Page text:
Krauthammer pricked my conscience because in my time I have been a bit disaffected, not from capitalism, the pursuit of success and the American Way, but rather the way many conservatives would bully our culture.  The United States without a doubt has been the most materialistically productive nation in history and in the world. Because of this we had the might to save that world from the Nazis. We’ve been trying to top our glory ever since.

And, of course, it makes sense that the absolute business of America would be business. Business dominates and towers hundreds of stories above all while it supports everything else — no question here. I am grateful for it, but not everyone is totally motivated by financial profit. Ayn Rand is not everyone’s hero.  Must we forget that the economy has sectors which include government, education and not-for-profit enterprise — all of which provide jobs?  Traditionally these three sectors have ameliorated bad times in the profit sector.  They involve millions of productive people doing necessary work out of passion and commitment.  The arts and humanities are legitimate endeavors.  People pursuing them do not expect to be rich. Right now a malaise lies over all.

I am as put off as anyone by the recent interviewee at Occupy Kansas City, when he said, “I’m looking for a job, somewhat.” His counterpart shows up at Tea Party demonstrations as well. This is a disaffection of sorts, but it is not mine. Mine admittedly, comes from what my father would have blamed on “too many books.” Truthfully I cannot say that my disaffection came from reading Marx and a bunch of French writers, Keynes or John Kenneth Galbraith. Whitman, Thoreau, Melville and Henry Miller only gave me different views of life and the human condition. My reading has been far more an effort to understand the madness than to vilify America.  And yes, at times the books have set me adrift  from moorings.

My disaffection has other sources. True, my reading of William Dean Howells’ “The Rise of Silas Lapham” affected me profoundly as did “The Catcher in the Rye” and “The Fountainhead.” And I have read Hayek and Barry Goldwater. I listened to William F. Buckley on a regular basis. Pat Buchanan seems fair-minded  to me these days. Above all, I like Pat’s sense of humor — a healthier view of the absurd than the bleakness held by too many “liberals.” For years my stepmother railed against FDR and lionized John D. Rockefeller and GM. I am still unconvinced that a corporation is a “person” except in the law. I have never found large institutions affectionate.

So I majored in English to immerse myself in all that seemed to matter.  At that time it was the life of the mind — still very important to me.  I am older and hopefully wiser now. I take more time to ride my bike, tend to home maintenance and watch the passing scene. The world belongs to others now, but the beast still slouches toward “Bethlehem” as it always has. The falcon again is out of touch with the falconer. The center has lost its grip and the next best step out of this mess is an end to stereotyping in all its guises. “Somewhat interest in a job,” Occupy Wall Street and the “disaffected” English majors are an old, old story just come around again in new clothes.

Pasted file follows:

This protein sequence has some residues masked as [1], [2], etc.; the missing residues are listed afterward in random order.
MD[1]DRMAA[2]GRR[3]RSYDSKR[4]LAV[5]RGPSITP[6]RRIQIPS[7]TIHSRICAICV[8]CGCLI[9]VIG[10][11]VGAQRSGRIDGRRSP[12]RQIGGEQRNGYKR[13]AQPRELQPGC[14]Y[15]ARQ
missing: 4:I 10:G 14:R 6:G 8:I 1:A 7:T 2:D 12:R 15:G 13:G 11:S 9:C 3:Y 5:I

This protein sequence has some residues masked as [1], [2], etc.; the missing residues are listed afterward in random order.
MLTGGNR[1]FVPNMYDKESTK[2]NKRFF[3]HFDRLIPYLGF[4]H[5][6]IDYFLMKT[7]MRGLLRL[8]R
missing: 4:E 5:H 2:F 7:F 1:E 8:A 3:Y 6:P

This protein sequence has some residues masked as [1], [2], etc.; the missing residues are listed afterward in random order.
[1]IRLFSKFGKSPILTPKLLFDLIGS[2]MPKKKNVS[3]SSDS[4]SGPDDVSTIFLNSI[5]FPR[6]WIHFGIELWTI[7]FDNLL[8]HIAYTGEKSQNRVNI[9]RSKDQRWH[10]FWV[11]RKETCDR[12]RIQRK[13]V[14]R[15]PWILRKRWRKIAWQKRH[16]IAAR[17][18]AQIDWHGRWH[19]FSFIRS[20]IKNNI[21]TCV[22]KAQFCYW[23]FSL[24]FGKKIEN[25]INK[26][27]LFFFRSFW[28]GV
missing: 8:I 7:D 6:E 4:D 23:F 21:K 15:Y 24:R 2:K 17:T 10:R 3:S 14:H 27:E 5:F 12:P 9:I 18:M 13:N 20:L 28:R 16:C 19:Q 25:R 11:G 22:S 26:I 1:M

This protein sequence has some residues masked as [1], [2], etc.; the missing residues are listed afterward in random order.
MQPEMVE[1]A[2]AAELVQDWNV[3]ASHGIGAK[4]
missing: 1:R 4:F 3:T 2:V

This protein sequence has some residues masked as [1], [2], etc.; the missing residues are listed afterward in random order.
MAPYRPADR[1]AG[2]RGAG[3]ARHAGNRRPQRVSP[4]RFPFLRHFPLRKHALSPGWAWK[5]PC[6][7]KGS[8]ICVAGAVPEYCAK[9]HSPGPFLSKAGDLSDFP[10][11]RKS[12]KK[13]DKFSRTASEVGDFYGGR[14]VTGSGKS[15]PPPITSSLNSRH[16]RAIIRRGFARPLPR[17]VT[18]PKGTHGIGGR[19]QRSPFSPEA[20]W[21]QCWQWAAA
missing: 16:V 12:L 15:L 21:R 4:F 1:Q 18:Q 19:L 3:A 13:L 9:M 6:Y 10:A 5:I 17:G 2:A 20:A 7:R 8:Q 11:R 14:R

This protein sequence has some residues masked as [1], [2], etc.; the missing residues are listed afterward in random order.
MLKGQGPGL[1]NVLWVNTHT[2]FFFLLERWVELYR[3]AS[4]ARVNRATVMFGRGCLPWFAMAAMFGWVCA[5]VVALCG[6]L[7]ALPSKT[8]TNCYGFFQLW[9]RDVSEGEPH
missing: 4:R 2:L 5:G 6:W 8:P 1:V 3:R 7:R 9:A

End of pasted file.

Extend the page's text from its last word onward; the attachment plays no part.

Your thoughtful comments are genuinely and fervently requested.

Steadfast and cautious,

 

David Milliken

 

 

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Occupy Wall Street — Wherever, Even Kansas City!

It was a beautiful day in Kansas City, an October day when the temperature reached the eighties.  Under the cloudless, blue sky I concluded that October is Kansas City’s finest month.  I work from my home now; thus I was free to watch Andrea Mitchell on MSNBC at noon.  She was interviewing campers at Occupy Wall Street.  I heard about Occupy Wall Street in Los Angeles, Chicago, San Francisco and elsewhere.  I wondered when it might happen in Kansas City.  Indeed, it has already started, I picked up from the Internet.  Twenty-four people have been showing up near Liberty Memorial and its neighbor, the Federal Reserve Bank.

This is the way it starts then.   Next I went to Facebook, just to see what I might discover in the nature of an “Arab spring,” so to speak.  Sure enough, a leaderless throng develops right here in Kansas City.  Of course and how appropriate — Liberty Memorial next to the Fed!  The throng grows.

I was in the Navy when the Free Speech Movement started in Berkeley.  In May of 1968 when French students rioted,  I had just left the Navy, my heart and mind full of feelings and doubts about the war I had just participated in.  The student rebellion in France almost brought down the Fifth Republic and President DeGaulle with it.  The times, the conditions, the rhetoric of now and then are eerily similar and full of admonition.  The major difference I see is the makeup of the throng.  Now the assembly redressing its grievances is young, old and middle-aged, full of students, surely, but a genuine cross section of the American middle class.  Nothing, when it finally takes hold, can be more powerful than angry, unemployed people from across the socio-economic spectrum.  And they have nothing but time on their hands.   This time they are “leaderless” — at least for the moment.  The resemblance to Lybia cannot be missed.

The epithets are there: fascist-Leninist, anarchists,  spoiled kids, Commies, radicals, et cetera.  More likely they lean toward being anxious human beings.  For sure they have witnessed job loss in their fifties and no jobs in their twenties. Many have been foreclosed. Others have health costs out the ying yang. They probably have friends, brothers and sisters who have already headed West to Asia where, at least for awhile, there was a boom.  There’s not enough boom in North Dakota natural gas to give everyone a job.  Some have a kid in the service who won’t find a job after doing his/her duty. The great promise of the service industry that was going to replace manufacturing has died.  This is the way it starts then.  As the poet Yeats said, “the center cannot hold” and the “falcon cannot hear the falconer.”  Will “mere anarchy be losed upon the world?”  The global dimension is there — what with Europe slumping.

And it will not matter whether or not we speed up deregulation in order to free entrepreneurship — besides the normal capitalistic process pours out like molasses in a Kansas winter.  We have fiddled too long. If Congress doesn’t act now, and it may be too late already, somebody is going to act.  Something will happen, because it must happen.  This is the way it starts.

David Milliken